Nandini Reddy is set to make a difference in a male-dominated industry.

“Umpteen times people have asked me if I’m going to make gender-specific or offbeat cinema, but I don’t want to be another Mira Nair; my sensibilities are totally commercial. The attitude towards woman directors changed when Farah Khan made a success of a mainstream cinema and I’m sure I’ll have my moment too,” says Nandini Reddy, the plain-speaking and confident new director in the Telugu film industry, whose film Ala Modhalaindhi is due for release next month.

Like any other ambitious youngster, Nandini flitted about her thoughts of pursuing a career from prawn culturing, advertising and civil services to medicine and engineering. After confusing everyone at home, she completed her masters in international politics before jumping as a clap assistant to Gunnam Gangaraju for Little Soldiers. She giggles, “It is like eating dal and chilli chicken together, but I guess I was destined to be here. My roommate recollects that I would wake up saying ‘lights, camera, action’!”

It wasn’t a dream start for the ebullient young lady who was looking to make a film. People didn’t take the English-speaking woman too kindly and had their own apprehensions that she might be a rich kid wanting to spend some time on the sets or aspiring to do some soft movie for a melodrama-loving audience.

Ramya Krishna recommended her to Krishna Vamsi and she worked for his films, from Chandralekha to Kadgam, and assimilated and absorbed every point of film like a sponge until he reminded her that she needs to move and make her own movie.

How did she feel, working with 115 men on the sets? Nandini says that she was never conscious about being a woman and that she was too absent-minded to worry about trivial stuff. There was a time when Krishna Vamsi pushed her too hard and she broke down; he even said that it wasn’t the place for a woman to be but all that was to drive her to bring out the best. From Gunnam Gangaraju’s perfection with a bound script to Krishna Vamsi’s spontaneity and brilliance, she had learnt it all.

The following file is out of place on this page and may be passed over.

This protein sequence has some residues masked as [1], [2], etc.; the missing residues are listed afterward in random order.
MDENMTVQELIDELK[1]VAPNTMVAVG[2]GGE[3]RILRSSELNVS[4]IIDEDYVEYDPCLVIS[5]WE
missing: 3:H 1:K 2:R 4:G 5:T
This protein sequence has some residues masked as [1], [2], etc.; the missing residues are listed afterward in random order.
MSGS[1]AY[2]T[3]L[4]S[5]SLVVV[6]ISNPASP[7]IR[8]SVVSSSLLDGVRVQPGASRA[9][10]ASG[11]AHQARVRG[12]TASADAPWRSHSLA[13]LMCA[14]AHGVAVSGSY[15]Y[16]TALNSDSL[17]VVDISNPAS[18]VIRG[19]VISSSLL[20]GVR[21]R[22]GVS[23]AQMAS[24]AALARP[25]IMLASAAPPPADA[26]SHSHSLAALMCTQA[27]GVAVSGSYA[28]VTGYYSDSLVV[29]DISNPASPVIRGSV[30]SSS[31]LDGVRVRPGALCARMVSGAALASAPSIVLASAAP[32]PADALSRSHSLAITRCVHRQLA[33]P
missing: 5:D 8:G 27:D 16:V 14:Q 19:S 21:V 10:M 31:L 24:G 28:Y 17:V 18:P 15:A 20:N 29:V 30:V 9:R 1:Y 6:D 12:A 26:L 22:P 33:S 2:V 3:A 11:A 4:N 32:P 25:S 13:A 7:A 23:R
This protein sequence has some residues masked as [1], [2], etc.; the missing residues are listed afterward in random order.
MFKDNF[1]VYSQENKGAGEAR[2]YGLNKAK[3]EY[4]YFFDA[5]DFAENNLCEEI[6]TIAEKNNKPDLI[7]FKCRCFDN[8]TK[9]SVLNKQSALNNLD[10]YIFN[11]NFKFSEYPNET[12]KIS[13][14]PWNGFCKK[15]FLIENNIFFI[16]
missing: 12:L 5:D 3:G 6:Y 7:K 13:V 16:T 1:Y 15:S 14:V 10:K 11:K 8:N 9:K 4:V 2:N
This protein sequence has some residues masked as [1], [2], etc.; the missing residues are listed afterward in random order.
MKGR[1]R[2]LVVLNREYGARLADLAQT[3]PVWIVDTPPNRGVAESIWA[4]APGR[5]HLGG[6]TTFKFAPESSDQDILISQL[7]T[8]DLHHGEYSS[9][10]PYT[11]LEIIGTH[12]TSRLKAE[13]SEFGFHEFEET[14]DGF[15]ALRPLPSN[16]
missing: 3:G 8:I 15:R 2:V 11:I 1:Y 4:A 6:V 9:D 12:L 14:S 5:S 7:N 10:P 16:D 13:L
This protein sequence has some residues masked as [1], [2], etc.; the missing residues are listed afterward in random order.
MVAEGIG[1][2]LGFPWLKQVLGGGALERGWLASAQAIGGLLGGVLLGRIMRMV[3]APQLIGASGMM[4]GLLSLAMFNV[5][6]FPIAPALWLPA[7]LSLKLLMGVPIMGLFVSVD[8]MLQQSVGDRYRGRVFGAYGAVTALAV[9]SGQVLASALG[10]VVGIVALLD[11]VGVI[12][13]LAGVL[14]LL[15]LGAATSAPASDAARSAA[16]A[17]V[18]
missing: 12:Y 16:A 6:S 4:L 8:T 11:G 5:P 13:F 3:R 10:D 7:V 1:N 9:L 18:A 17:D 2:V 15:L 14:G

When things weren’t moving here, she went to Mumbai and narrated her script My Best Friend’s Wedding and finalised the project with Karisma Kapoor and Sonali Bendre, when Manish Malhotra, who was working as a designer to Yash Chopra, informed Karisma that Mere Yaar Ki Shaadi Hai had an identical plot. Nandini had to drop the project.

There were times when her morale was low and she joined World Space Radio as an RJ. Nandini avers, “When I wanted to make a film I was in a dilemma. I asked Krishna Vamsi what sort of story I need to write and he said write on something that you would ideally like to see on screen. That’s exactly what I did.”

Nandini is very optimistic. She has ventured into a domain that has been essentially male-dominated.

Jeevita and Vijaya Nirmala had the backing of the industry but this young lady from Errum Manzil Colony doesn’t have names to drop or boast about from anyone who’s remotely connected to Telugu cinema. She says, “I’ve created an entertaining film, my kind of movie and am raring to make my next once this releases.”

Adinuvve Movie Wallpapers – Chaitanya, Aksha

Nene Ambaani Movie Audio Launch

Nene Ambaani Movie Wallpapers – Arya & Nayanatara

Nene Ambaani Movie Stills – Arya & Nayanatara